So below you will find some sources that will help begin or further your education. They are by no means all there is, or even perhaps the best, they are just a handful of the ones I consider helpful and have good, well researched information. Obviously this is also just my opinion, and these sources are mostly ones that support my point of view. As said above, in order to be objective it's also important to look into alternative view points and theories and examine their pros & cons too.
Hoofrehab.com - Pete Ramey's site. Very comprehensive and also has DVDs available which are extremely informative and well worth it IMO for anyone wanting to learn to trim.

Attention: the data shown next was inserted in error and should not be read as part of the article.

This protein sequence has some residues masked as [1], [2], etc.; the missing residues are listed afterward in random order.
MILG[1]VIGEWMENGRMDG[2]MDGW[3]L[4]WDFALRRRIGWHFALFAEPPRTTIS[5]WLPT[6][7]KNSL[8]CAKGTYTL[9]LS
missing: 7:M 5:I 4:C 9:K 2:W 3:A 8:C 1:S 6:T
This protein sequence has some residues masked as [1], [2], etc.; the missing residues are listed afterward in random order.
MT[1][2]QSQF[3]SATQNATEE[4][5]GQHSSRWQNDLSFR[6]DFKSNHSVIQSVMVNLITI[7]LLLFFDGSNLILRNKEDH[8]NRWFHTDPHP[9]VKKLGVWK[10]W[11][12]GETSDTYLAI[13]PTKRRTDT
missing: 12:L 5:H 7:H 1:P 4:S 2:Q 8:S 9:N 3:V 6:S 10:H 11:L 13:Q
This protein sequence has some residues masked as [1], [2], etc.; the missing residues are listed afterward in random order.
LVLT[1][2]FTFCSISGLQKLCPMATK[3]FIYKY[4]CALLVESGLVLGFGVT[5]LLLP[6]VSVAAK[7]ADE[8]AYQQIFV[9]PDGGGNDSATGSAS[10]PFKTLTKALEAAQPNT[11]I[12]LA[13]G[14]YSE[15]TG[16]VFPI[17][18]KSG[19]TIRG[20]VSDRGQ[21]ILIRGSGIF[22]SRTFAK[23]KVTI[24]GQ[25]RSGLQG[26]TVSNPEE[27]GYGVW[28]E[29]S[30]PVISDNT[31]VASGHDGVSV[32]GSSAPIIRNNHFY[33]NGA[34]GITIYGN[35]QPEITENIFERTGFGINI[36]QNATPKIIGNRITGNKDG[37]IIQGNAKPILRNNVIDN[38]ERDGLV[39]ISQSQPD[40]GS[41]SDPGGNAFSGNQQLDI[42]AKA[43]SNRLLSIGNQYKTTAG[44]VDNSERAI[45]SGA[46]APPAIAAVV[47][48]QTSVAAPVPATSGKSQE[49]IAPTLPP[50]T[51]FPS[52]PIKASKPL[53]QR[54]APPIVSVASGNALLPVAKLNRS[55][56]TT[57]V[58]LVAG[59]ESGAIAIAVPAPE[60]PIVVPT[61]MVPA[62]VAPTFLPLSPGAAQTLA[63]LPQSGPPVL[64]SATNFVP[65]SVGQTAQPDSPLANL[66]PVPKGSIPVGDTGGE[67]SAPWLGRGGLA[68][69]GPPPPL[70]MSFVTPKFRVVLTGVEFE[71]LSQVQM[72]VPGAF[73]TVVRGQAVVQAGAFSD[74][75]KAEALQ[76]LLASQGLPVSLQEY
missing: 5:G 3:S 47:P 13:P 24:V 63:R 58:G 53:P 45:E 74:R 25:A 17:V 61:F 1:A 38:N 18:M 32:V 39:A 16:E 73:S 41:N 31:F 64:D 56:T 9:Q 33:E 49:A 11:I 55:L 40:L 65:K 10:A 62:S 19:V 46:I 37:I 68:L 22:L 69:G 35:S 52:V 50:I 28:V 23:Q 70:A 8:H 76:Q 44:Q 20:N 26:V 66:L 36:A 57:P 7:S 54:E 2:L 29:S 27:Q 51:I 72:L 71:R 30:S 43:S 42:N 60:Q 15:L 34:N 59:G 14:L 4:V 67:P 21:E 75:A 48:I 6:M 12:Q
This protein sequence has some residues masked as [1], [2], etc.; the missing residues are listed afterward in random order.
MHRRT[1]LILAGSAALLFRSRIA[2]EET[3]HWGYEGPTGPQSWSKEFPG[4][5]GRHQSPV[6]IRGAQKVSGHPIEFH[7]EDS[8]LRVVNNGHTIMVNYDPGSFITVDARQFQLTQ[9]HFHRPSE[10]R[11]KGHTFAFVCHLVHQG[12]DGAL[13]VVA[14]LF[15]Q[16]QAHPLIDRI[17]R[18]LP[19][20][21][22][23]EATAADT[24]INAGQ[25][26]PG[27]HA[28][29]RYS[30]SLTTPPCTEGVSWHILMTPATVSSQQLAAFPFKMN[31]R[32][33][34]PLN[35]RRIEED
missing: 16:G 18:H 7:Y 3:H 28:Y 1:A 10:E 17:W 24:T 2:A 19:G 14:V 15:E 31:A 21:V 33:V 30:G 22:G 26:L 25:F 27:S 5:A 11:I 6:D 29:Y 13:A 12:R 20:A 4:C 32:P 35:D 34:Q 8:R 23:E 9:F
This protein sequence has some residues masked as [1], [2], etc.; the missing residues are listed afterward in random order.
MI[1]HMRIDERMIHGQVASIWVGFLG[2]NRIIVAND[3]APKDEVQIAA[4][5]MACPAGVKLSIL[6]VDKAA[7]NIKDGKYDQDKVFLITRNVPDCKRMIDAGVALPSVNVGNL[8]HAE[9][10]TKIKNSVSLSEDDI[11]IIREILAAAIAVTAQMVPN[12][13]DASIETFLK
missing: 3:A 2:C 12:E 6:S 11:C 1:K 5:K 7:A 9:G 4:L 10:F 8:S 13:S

barehoofcare.com - site of Andrew Bowe, Master Farrier, Equine Podiotherapist, 'Barefoot Blacksmith', rehab specialist.
E-hoofcare.com - home of the Equine Lameness Prevention Organisation. Research and information on hoof balance, Gene Ovnicek's research and information on 'Natural Balance' shoeing. Has detailed information about reading 'landmarks' on a horse's hoof.
ironfreehoof.com & barefoothorse.com another couple of good sites explaining the theory and practice of hoof care.
safergrass.org - a good resource for learning about diet as it relates to feet
feedxl.com - a great diet & nutritional resource consisting of a program that you can input horse specifics and diet ingredients in order to assess and create a well balanced diet. Also nutritional/diet related information given and qualified equine nutritionists at hand to answer any questions.
Books & other resources to Google or buy...
The Lame Horse by James Rooney, DVM.
Horse Owner's Guide to Natural Hoofcare and The Natural Horse: Foundations For Natural Horsemanship by Jaime Jackson
Making Natural Hoofcare Work For You by Pete Ramey
Dr Robert Bowker
Dr Chris Pollitt